According to the report, Clean Baltic within REACH?, 31kg of PCBs accumulated in the fish caught from the Baltic Sea every year from the late 1980’s to the 1990’s, and almost certainly ended up on people’s plates.

It cites a 1995 warning from the Swedish authorities recommending that women of childbearing age limit their consumption of Baltic herring and salmon because of the contamination with toxic substances.

The report goes on to reveal that several fish species, such as Atlantic salmon, sea trout, cod and turbot, have shown signs of reproductive problems in recent decades, and that the level of brominated flame retardants (PDBEs) in the Baltic Sea herring is 50 times higher than in the Atlantic.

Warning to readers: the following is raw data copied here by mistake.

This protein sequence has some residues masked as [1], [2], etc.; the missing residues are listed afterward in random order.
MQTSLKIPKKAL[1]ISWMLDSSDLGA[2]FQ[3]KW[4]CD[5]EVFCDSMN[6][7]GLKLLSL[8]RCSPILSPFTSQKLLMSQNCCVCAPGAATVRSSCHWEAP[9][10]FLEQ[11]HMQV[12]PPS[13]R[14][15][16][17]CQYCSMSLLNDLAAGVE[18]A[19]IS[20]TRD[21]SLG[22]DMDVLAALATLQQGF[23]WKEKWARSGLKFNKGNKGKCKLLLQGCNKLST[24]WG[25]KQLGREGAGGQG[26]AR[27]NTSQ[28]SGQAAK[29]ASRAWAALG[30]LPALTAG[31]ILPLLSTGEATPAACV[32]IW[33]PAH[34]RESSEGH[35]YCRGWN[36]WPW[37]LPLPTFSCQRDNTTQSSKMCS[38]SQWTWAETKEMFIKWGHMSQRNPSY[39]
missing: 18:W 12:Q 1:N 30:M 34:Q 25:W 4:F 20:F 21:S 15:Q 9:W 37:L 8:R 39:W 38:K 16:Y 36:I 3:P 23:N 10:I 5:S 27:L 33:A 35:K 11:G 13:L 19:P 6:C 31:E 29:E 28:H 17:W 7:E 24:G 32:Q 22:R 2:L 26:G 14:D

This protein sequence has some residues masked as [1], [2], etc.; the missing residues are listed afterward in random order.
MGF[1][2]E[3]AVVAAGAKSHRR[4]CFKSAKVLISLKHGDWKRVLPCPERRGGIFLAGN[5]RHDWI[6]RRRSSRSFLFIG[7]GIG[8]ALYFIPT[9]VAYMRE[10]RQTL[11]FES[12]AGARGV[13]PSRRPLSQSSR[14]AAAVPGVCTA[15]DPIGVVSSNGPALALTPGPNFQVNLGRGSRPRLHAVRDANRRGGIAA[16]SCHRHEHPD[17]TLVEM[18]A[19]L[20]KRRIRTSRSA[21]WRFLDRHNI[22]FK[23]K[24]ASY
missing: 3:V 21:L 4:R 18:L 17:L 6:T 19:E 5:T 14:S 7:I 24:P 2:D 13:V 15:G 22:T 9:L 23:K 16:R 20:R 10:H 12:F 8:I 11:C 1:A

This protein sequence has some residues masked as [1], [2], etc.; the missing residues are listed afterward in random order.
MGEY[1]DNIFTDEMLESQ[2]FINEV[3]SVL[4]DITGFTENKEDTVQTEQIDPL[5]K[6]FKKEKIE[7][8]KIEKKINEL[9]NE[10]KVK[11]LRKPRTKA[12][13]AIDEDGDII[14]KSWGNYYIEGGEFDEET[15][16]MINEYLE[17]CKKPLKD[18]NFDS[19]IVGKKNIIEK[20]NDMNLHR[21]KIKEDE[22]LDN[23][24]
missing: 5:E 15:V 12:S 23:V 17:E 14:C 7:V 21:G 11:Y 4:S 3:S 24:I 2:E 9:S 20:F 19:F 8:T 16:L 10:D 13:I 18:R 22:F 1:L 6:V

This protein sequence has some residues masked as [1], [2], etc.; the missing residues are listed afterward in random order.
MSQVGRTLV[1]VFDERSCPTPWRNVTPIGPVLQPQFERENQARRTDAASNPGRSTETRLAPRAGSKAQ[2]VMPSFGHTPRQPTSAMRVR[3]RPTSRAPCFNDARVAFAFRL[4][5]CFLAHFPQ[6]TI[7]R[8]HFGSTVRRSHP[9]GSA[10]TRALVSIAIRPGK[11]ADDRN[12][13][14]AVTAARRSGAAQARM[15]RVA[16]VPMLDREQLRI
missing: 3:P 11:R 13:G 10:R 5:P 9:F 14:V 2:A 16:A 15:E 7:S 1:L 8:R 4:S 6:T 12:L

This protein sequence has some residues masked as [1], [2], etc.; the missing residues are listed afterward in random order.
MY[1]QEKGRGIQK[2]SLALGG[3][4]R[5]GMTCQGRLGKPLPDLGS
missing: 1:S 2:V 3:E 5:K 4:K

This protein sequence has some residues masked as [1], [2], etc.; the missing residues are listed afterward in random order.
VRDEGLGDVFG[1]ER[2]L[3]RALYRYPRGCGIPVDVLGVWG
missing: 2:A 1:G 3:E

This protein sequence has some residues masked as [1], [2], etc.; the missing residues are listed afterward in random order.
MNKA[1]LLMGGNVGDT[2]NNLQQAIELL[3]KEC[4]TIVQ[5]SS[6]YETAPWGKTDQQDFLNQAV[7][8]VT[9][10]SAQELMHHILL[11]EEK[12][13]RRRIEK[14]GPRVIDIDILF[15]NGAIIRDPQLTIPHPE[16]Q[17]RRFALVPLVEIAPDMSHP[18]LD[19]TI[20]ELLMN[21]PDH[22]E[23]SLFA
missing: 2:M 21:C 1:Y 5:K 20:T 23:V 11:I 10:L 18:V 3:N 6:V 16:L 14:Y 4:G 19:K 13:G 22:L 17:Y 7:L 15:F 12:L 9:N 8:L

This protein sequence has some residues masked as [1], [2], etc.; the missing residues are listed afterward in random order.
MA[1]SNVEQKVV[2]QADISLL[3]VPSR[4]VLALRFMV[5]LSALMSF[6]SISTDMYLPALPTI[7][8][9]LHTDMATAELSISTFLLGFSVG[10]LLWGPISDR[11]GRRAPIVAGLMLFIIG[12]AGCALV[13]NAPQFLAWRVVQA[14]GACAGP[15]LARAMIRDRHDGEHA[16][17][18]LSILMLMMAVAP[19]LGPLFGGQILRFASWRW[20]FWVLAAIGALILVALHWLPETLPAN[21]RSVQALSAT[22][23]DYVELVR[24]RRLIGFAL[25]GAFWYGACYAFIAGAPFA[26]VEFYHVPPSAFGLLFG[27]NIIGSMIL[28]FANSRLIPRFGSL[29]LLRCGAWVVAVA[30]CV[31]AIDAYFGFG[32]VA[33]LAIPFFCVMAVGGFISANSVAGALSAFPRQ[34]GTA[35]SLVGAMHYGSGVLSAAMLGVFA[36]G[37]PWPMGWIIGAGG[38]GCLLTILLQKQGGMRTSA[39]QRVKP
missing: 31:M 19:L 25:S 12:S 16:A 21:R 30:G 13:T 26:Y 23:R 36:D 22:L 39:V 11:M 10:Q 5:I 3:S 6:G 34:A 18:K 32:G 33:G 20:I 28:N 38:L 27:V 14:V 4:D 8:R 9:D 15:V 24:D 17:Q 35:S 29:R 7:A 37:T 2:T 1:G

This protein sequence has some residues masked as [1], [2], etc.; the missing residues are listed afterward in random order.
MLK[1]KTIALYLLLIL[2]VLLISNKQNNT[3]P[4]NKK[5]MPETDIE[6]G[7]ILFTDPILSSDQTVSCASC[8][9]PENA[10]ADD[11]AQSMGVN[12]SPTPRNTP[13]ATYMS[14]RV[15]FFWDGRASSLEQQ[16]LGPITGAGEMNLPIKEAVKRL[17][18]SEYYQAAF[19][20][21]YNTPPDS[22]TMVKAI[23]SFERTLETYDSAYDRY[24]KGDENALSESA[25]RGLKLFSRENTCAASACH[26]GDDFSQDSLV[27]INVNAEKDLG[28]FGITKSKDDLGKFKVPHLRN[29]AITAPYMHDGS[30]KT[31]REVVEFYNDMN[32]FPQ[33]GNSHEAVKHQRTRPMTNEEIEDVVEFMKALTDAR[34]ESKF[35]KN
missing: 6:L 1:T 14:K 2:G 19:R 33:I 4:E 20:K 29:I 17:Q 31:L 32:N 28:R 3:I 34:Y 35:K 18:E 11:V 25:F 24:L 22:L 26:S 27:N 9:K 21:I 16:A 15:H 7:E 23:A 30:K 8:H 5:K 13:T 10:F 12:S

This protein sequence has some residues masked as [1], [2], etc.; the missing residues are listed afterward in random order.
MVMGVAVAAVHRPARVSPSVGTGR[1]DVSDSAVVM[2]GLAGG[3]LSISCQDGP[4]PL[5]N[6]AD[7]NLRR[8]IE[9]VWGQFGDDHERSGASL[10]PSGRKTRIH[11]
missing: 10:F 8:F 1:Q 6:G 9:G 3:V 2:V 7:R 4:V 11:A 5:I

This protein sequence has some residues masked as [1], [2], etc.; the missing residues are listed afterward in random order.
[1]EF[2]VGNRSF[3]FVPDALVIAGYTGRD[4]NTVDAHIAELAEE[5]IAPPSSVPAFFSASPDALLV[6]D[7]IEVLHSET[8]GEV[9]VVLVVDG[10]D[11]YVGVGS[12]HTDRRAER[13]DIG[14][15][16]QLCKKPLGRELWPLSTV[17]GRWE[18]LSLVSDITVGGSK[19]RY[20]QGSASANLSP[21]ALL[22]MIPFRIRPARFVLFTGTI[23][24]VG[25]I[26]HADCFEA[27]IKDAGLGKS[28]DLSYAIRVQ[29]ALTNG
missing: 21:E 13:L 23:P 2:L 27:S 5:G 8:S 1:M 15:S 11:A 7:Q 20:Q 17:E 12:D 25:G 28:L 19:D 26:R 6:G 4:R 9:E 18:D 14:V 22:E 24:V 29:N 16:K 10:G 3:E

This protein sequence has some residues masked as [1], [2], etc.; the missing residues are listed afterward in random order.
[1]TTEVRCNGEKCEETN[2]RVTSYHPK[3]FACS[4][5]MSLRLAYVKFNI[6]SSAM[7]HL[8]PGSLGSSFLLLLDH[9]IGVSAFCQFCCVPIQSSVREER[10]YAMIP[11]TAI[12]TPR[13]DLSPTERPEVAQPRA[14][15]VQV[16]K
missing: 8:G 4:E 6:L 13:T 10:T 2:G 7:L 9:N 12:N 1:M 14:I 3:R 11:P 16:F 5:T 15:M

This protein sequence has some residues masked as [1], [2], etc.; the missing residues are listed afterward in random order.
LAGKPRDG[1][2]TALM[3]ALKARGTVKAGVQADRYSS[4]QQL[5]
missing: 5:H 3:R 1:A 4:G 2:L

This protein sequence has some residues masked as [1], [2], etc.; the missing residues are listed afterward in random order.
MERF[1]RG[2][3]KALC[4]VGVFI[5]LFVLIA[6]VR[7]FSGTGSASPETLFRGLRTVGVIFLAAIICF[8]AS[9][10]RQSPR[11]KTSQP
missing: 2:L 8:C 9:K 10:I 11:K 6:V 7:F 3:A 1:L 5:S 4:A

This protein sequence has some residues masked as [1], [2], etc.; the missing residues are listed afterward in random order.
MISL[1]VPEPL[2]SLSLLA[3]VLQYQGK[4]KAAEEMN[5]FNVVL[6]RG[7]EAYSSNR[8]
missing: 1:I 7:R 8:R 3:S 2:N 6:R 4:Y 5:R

Similarly high levels of PDBE are found in Baltic top predators such as seals, guillemots and sea-eagles.

“Baltic species are thoroughly contaminated with chemicals,” said Dr. Ninja Reineke, Senior Policy Officer at WWF Detox Campaign. “This is not just a burden of the past but a major ongoing problem.”

The problem is being highlighted again to reinforce the potential to limit the chemical exposure of wildlife through the REACH proposals, currently being debated by the European Parliament. WWF is campaigning to make sure that the proposals are not watered down by the demands of industry.

“The existing EU chemicals regulation is obviously not able to provide sufficient protection, but the debate about a new EU chemicals policy gives hope for a clean Baltic,” said Lasse Gustavsson, Director of WWF Baltic Ecoregion Programme. “REACH is a once-in-a-generation opportunity to have safer chemicals and a healthier future for wildlife and people. New markets for safer products and increased trust should make it good news for the chemical industry too.”

By David Hopkins

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